The Trump era was truly terrible, yet, in the end, there were some significant silver linings. Most importantly, our democracy survived after being severely tested. Like many Americans, I doubted whether the country would have made it through another four years of Trump’s corrupt, autocratic rule, enabled by a kowtowing Republican Party.
In fact, Trump’s regime was a wake-up call. If we want our democracy to endure, a large majority of Americans now understand that we must do more to protect and strengthen it. We came very close to losing our democratic republic. The next time an authoritarian politician threatens our nation, we might not be so fortunate.
In the last few years, social and political activism has skyrocketed. Much of that was a backlash against the disgraced bully who just departed Washington. As a result, Biden carried Georgia and Arizona, two states the Democrats had not won since the 1990s. The Democrats also captured three Senate seats from those two states, giving them control of the upper chamber. We owe a great debt of gratitude to grassroots activist groups like Living United for Change in Arizona (LUCHA) and Fair Fight in Georgia.
While this is a time to celebrate the beginning of a new Democratic administration and Senate majority, we must be clear that the struggle for the future of our country is far from over. You have to look no farther than the current battle between Sens. Mitch McConnell and Chuck Schumer over the filibuster to see how difficult that fight will continue to be.
For the Senate Democrats to agree that they will never vote to eliminate the filibuster, as McConnell insists, would give the Republicans veto power over Biden’s legislative agenda. McConnell’s argument to maintain the filibuster is based on the need for minority rights, and, at the same time, quite cynical, almost laughable. Still, he does have a point. Afterall, the minority party represents millions of Americans whose voices should be heard. But what rights did McConnell afford the Democrats when they were in the minority? Absolutely none!
As majority leader during the last six years, McConnell blocked hundreds of the bills favored by the minority Democrats from ever being considered, let alone voted on by the Senate. Many of those bills even had bipartisan support. Having experienced how McConnell arbitrarily blocked their initiatives, including an Obama Supreme Court nomination, Senate Democrats are justifiably rejecting McConnell’s demands.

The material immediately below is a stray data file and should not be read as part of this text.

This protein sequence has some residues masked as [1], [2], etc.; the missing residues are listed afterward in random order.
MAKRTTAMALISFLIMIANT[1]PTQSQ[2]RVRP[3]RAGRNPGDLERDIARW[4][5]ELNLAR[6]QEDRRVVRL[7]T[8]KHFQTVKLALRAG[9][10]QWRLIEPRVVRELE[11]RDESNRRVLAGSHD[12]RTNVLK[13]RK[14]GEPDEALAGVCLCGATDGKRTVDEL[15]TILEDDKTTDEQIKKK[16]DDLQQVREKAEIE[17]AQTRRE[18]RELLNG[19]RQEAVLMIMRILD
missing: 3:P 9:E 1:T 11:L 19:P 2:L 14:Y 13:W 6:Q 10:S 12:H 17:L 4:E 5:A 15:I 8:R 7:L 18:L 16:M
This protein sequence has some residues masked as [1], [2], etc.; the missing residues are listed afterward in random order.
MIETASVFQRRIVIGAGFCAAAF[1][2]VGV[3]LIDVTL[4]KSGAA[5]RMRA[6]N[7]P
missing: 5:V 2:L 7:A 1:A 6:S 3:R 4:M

At the same time, McConnell has put the Democrats in a bind. Since the Senate is evenly divided between Democrats and Republicans, the two sides must come to a written understanding on how the new Senate will operate. Until there is an agreement on a Senate organizing resolution, the Senate will continue to operate under the previous resolution which gave control of the chamber to the then-majority Republicans. Senate Democrats are livid at yet another McConnell power-grab and strongly support Sen. Schumer’s refusal to grant his requirements.
So, as elegant as Biden’s call for unity was in his inaugural address, the prospects are not very good. Moving America forward cannot not be sacrificed on the altar of unity. Biden and Congressional Democrats must do what we elected them to do: Get the pandemic under control; get Americans back to work and school; and a host of other essential priorities. If they fail, the voters will turn back to the obstructionist Republicans in 2022. We must do whatever it takes to make sure that doesn’t happen.
Bruce Berlin, J.D.
A retired, public sector ethics attorney, Berlin is the author of Breaking Big Money’s Grip on America (See breakingbigmoneysgrip.com.), the founder of New Mexicans for Money Out of Politics, a former U.S. Institute of Peace fellow, and the founder and former executive director of The Trinity Forum for International Security and Conflict Resolution. He can be reached at firstname.lastname@example.org.
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